DURING HIS lesser-known run for president, which began in 1999, Donald Trump proposed levying a wealth tax on Americans with more than $10m. He may soon find himself campaigning on the other side of the issue. That is because Democrats are lining up to find ways to tax the rich. Senator Elizabeth Warren, who wants Mr Trump’s job, has called for an annual levy of 2% on wealth above $50m and of 3% on wealth above $1bn. Alexandria Ocasio-Cortez, a prominent new left-wing congresswoman, has floated a top tax rate of 70% on the highest incomes.

In one way these proposals are a relief. Left-wing Democrats have plenty of ideas for new spending—Medicare for all, free college tuition, the “Green New Deal”—that would need funding. Mainly because America is ageing, but also boosted by Mr Trump’s unfunded tax cuts, the debt-to-GDP ratio is already expected to nearly double over the next 30 years. If a future Democratic administration creates new spending programmes while maintaining existing ones, higher taxes will be necessary.

If revenues are to rise, there are good grounds to look first to the rich. Mr Trump’s tax cuts are just the latest change to have made life at the top more splendorous. Between 1990 and 2015 the real income of the top 1% of households, after taxes and transfers, nearly doubled. Over the same period middle incomes grew by only about a third—and most of that was thanks to government intervention. Globalisation, technological change and ebbing competition have all helped the rich prosper in recent decades. Techno-prophets fear that inequality could soon worsen further, as algorithms replace workers en masse. Whether or not they are right, the disproportionate gains the rich have already enjoyed could justify raising new revenues from them.

Unfortunately, the proposed new schemes are poorly designed. Ms Warren’s takes aim at wealth inequality, which has also risen dramatically. It is legitimate to tax wealth. But Ms Warren’s levy would be crude, distorting and hard to enforce. A business owner making nominal annual returns of around 5% would see much of that wiped out, before accounting for existing taxes on capital. That prospect would squash investment and enterprise. Meanwhile, bureaucrats would repeatedly find themselves having to value billionaires’ art collections and other illiquid assets. Eight rich countries have scrapped their wealth taxes since 1990, often amid concerns about their economic and administrative costs. In 2017 only four levied them.

There are better ways to raise taxes on capital. One is to increase inheritance tax, an inequality-buster that, though also too easily avoided, is relatively gentle on investment and work incentives when levied at modest rates. Another is to target economic rents and windfalls that inflate investment returns. Higher property taxes can efficiently capture some of the astronomical gains that landowners near successful cities have enjoyed. It is also possible to raise taxes on corporations that enjoy abnormally high profits without severely inhibiting growth. The trick is to shield investment spending by letting companies deduct it from their taxable profit immediately, rather than as their assets depreciate. (Mr Trump’s reform accomplished this, but only partially and temporarily.)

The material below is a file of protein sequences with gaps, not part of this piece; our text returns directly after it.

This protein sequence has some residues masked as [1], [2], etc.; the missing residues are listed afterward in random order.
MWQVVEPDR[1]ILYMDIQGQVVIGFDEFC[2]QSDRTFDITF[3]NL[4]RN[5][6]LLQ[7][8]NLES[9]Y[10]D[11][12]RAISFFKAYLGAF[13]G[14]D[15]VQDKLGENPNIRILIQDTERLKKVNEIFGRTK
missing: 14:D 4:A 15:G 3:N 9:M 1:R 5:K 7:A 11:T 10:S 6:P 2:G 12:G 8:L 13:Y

What about income tax? Ms Ocasio-Cortez’s boosters point out that a 70% levy is close to the rate that is said to maximise revenue in one notable economic study. In truth the study is notable because it is an outlier—one that ignores the benefits of entrepreneurial innovation or of workers improving their skills. France’s short-lived 75% top tax rate, which was scrapped at the end of 2014, raised less money than was hoped. America’s top rate of federal income tax is 37%; higher is clearly feasible, but it would be wise to keep change incremental.

Although there is scope to raise taxes on the rich, they cannot pay for everything, if only because the rich are relatively scarce. One estimate puts extra annual revenue from Ms Ocasio-Cortez’s idea, which applies only to incomes above $10m, at perhaps $12bn, or 0.3% of the tax take. Ms Warren’s proposal would raise $210bn a year, her backers say—but they assume, implausibly, limited avoidance and no economic damage. Ultimately, the price of ambitious spending programmes will be tax increases that are also far-reaching. The crucial point about a strategy for taxing the rich is to realise that it has limits.

I urge every reader interested in economics and world affairs to subscribe to The Economist magazine to access professional and thorough news reporting.